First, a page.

Loneliness presents a profound public health threat akin to smoking and obesity, U.S. Surgeon General Vivek H. Murthy warned in an advisory issued Tuesday that aims to rally Americans to spend more time with each other in an increasingly divided and digital society.
Murthy said half of U.S. adults experience loneliness, which has consequences for mental and physical health, including a greater risk of depression, anxiety — and, perhaps more surprisingly, heart disease, stroke and dementia.
His advisory calls for a collective effort to “mend the social fabric of our nation,” including teaching children how to buildhealthy relationships; talking more to relatives, friends and co-workers; and spending less time online and on social media if it comes at the expense of in-person interactions.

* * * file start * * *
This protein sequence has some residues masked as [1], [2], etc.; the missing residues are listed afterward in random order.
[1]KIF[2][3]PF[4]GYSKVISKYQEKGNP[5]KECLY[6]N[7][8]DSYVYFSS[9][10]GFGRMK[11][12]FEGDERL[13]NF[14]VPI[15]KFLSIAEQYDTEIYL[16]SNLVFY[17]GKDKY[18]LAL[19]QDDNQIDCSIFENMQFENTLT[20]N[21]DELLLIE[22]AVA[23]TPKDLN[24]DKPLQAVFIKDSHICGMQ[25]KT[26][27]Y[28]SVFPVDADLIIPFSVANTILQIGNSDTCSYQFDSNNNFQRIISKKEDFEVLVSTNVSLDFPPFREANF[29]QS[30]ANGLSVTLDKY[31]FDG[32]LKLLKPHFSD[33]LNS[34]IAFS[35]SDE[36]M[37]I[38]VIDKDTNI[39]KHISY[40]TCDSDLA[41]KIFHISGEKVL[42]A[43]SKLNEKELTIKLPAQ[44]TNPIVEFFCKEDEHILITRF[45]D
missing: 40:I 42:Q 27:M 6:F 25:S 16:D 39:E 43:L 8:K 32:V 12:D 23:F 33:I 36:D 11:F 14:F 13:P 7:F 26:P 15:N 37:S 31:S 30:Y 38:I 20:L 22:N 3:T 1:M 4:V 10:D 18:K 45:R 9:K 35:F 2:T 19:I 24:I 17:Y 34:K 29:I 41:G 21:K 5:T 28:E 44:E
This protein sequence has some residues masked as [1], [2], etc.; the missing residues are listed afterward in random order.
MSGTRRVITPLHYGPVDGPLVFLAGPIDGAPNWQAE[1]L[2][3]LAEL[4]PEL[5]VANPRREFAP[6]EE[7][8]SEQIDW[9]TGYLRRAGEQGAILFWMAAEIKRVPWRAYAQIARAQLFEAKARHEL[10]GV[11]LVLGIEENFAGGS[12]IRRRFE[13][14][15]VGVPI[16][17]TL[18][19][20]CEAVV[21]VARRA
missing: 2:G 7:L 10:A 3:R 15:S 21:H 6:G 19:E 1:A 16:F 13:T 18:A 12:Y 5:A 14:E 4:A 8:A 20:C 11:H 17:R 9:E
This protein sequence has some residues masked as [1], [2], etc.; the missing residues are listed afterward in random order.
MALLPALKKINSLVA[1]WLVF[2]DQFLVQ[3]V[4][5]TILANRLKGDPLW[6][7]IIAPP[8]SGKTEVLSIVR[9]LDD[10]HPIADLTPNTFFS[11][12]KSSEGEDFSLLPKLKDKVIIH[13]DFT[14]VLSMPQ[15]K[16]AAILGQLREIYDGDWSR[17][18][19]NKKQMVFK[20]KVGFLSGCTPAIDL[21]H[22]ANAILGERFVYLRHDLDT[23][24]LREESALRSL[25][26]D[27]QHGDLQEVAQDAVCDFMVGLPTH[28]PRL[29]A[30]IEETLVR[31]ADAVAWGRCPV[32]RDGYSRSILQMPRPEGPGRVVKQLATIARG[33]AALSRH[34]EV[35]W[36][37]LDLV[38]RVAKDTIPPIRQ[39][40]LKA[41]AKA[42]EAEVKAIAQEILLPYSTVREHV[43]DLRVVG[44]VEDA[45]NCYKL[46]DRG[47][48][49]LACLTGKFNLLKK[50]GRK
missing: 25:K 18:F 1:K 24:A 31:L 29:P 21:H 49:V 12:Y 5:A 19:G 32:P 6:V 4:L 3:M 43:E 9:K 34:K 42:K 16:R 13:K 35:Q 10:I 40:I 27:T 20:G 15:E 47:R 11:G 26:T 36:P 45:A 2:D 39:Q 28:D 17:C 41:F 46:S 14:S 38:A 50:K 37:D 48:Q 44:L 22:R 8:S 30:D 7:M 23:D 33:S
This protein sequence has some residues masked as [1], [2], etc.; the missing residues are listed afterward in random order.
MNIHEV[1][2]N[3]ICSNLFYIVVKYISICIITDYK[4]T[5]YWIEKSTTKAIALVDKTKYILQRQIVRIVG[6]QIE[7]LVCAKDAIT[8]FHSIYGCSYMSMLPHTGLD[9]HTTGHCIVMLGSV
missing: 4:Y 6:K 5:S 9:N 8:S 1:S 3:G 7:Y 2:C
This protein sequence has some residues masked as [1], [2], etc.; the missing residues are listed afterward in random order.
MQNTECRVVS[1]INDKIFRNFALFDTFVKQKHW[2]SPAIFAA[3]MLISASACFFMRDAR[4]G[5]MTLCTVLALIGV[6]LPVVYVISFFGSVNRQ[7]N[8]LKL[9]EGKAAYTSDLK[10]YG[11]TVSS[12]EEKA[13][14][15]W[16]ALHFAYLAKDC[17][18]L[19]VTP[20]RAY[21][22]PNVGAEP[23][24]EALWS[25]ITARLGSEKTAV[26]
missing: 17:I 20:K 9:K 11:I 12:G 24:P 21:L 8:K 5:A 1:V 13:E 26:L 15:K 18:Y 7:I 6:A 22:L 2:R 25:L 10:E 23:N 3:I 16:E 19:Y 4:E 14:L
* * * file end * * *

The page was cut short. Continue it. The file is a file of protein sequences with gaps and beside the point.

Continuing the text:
Time spent with friends declined 20 hours a month between 2003 and 2020, according to research cited in the advisory, while time spent alone increased by 24 hours a month in that period. These trends probably intensified during the coronavirus pandemic as Americans were sequestered at home, experts say.
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